This settled the activity down but it is said apparitions are still seen--especially the gravedigger and a group of ghost children.

El Campos Santos Cemetery is a California Historic Landmark. It is located at the 2400 block of San Diego Avenue. Two notable interments at this graveyard are:

James W. Robinson known as Yankee Jim--died in 1852. He was a French Canadian Western Outlaw who was sentenced to death by hanging for stealing the only rowboat in San Diego Bay. He is thought to haunt Whaley House.

Antonio Garra who died in 1852. He was a Native American chief sentenced to death for organizing an Indian confederation to drive Americans out of California. He was executed at his gravesite, by a firing squad consisting of 12 men. It is believed he is buried underneath what is now San Diego Avenue.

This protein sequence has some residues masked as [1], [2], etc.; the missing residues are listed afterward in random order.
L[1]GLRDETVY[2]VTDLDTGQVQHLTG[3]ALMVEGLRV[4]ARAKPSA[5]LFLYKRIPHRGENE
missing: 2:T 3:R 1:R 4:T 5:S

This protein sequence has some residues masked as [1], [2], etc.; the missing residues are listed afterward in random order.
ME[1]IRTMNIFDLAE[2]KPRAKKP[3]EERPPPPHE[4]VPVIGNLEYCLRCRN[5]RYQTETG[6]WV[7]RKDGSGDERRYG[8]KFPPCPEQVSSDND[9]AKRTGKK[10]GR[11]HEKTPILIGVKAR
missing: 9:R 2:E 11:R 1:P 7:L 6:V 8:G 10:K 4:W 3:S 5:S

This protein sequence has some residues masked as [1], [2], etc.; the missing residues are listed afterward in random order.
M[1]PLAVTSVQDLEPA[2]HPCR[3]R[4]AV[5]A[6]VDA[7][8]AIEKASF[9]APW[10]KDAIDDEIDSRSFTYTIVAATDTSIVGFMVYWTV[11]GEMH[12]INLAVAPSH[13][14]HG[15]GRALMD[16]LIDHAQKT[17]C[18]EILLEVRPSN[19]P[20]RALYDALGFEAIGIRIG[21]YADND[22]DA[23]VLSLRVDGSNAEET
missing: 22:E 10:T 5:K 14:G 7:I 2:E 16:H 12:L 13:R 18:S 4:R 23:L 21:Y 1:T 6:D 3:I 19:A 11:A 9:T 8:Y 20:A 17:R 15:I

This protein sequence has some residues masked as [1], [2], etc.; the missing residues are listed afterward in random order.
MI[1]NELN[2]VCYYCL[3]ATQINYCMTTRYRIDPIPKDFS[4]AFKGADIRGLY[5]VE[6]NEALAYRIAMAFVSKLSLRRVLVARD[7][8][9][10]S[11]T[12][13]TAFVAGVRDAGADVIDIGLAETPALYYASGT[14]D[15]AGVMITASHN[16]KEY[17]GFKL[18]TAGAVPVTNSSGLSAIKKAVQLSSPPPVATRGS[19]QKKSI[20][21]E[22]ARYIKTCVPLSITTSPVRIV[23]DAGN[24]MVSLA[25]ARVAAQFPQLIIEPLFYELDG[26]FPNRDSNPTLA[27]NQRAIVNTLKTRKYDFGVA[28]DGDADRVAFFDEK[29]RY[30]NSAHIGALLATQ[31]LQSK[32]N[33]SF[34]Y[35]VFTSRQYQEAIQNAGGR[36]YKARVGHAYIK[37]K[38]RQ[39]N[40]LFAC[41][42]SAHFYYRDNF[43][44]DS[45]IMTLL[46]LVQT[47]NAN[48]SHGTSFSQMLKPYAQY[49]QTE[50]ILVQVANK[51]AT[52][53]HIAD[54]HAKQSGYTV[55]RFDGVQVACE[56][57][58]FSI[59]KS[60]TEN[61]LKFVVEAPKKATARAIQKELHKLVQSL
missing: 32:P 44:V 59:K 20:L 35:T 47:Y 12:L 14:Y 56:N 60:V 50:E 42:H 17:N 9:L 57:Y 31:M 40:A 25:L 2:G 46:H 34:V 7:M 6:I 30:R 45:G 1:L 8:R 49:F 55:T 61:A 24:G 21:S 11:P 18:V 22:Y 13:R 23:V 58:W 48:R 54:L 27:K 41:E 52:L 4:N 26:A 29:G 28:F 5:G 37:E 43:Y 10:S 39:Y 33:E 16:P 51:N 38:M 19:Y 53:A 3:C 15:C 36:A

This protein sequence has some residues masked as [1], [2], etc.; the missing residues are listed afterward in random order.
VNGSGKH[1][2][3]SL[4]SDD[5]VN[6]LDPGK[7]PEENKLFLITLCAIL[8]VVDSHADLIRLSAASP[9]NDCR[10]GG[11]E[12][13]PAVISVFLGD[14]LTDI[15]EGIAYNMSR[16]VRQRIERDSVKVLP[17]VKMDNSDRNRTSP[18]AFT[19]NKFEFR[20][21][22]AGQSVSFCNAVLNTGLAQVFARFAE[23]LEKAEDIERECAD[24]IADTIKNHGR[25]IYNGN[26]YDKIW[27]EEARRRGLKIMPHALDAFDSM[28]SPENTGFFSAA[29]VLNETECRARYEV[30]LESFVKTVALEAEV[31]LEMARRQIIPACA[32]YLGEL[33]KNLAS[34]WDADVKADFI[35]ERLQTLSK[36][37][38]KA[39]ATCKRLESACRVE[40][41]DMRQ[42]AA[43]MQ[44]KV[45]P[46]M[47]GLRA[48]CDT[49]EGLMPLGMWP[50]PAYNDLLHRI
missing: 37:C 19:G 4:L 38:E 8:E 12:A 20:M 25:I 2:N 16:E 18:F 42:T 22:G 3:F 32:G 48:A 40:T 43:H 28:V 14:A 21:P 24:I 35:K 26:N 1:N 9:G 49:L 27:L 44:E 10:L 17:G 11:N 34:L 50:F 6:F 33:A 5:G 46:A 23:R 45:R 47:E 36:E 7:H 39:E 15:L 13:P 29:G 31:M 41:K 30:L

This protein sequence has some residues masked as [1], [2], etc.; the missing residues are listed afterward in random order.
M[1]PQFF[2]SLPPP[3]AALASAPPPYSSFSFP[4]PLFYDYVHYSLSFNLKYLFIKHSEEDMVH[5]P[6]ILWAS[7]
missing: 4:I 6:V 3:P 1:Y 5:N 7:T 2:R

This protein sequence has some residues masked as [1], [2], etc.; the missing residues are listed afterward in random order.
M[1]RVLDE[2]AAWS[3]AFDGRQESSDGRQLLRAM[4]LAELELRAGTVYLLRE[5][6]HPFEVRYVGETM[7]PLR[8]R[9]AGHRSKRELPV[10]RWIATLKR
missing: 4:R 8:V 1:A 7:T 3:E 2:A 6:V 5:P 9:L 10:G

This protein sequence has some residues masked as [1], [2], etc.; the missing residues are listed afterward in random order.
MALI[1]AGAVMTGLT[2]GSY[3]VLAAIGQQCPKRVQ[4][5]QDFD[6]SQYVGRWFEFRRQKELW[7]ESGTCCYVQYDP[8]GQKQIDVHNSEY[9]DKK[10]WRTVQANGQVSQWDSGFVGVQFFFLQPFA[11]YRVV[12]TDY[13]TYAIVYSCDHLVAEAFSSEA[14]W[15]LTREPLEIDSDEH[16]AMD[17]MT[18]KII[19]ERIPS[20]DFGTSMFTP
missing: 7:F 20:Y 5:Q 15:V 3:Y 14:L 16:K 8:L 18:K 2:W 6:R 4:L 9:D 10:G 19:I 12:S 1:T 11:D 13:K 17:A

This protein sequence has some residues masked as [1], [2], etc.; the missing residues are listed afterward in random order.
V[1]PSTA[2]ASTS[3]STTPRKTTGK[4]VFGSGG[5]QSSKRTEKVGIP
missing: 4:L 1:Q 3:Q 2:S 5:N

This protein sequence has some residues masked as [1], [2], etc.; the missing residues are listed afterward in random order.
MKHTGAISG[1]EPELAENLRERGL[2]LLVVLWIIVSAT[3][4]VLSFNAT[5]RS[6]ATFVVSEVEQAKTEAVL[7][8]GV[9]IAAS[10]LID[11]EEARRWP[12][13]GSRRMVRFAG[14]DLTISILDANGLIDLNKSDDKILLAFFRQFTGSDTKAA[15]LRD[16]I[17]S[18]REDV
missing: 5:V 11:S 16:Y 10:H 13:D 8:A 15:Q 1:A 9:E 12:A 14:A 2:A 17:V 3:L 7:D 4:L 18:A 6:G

Tuesday, August 26, 2014

India’s Haunted Stepwells, Part ll

A stepwell is an ancient subterranean structure that was built to allow India’s citizens access to water year-round.

At one time there were 1000s of these wells in India’s villages, cities and alongside roads. Most had elaborate architecture and artistic stone reliefs. 

Here are two that are considered to be haunted--both having histories of people drowning.

Madha Vav

This stepwell is located in the village of Vadhavan in the state of Gujarat, India.

It was constructed under the ruler, Karnadeva Vaghela. He was a weak ruler and his people called him Karan Ghelo--meaning Ghelo the insane.

A statue of Ghelo and his wife can still be seen at Madha Vav.

This vav *, which is still intact is 55 meters long (60 yards) and has 6 pavilion-towers. It has 6 flights of stairs, which is the usual number. These steps go down 49.80 m (54 yards).